Background Smith–Magenis syndrome (SMS) is a neurodevelopmental disorder that affects approximately one out of 25 000 births worldwide. To date, no research has been conducted to investigate how having an individual with SMS in a family is a positive or negative influence on siblings.
Methods To investigate this question we conducted a study involving 79 siblings and 60 parents of individuals with SMS to assess perceptions of how having a sibling with SMS positively and negative influence siblings' behavioural traits.
Results Our findings show that age of siblings of individuals with SMS was associated with a significant increase in positive behavioural traits and a significant decrease in negative behavioural traits. Additionally, siblings who perceive benefits from having a sibling with SMS demonstrate significantly more positive behavioural traits and significantly fewer negative behavioural traits. Parents accurately assess the changes in sibling behavioural traits with age, and parents who perceive their child as having experienced benefits from the sibling relationship report that siblings demonstrate significantly more positive behavioural traits and significantly fewer negative behavioural traits.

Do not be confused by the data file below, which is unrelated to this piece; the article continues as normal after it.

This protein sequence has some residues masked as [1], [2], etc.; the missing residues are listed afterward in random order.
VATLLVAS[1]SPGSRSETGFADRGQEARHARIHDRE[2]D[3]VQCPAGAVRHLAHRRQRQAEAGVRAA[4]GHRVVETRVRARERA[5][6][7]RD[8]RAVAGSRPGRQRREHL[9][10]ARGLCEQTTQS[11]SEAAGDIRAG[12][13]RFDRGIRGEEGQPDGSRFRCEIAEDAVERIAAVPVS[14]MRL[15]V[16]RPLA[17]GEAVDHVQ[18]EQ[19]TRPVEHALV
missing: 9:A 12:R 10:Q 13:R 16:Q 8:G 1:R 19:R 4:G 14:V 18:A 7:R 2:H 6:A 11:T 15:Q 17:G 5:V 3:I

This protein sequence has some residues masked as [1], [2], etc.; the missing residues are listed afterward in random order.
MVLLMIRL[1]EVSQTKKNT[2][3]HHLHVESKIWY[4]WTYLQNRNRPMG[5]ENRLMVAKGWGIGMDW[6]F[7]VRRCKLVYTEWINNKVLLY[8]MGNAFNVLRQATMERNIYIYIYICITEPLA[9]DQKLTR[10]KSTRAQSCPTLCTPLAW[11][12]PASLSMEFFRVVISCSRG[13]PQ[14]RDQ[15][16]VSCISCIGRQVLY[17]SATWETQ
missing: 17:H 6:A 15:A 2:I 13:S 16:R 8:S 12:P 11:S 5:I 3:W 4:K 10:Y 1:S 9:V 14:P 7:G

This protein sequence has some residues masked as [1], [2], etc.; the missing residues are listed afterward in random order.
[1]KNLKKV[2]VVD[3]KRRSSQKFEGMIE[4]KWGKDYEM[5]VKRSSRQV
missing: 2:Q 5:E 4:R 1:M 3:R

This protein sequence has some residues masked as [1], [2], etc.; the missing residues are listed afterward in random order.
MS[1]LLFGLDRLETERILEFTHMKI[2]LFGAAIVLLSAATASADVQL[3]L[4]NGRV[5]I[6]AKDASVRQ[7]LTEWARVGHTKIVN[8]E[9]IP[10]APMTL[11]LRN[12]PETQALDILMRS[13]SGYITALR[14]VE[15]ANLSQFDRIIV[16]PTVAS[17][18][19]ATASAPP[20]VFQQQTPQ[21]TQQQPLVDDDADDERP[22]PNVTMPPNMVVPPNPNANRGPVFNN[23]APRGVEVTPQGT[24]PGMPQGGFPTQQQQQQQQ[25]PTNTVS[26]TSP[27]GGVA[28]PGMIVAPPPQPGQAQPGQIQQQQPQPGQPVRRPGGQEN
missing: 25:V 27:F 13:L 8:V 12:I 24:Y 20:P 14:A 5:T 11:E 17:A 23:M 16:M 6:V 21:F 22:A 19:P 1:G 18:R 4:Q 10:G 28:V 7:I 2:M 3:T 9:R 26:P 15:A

Conclusions Our research shows that although individuals experience difficulties as a result of having a sibling with SMS, overall, siblings tend to fare well and parents appreciate both the positive and negative behavioural effects that result from having a sibling with SMS.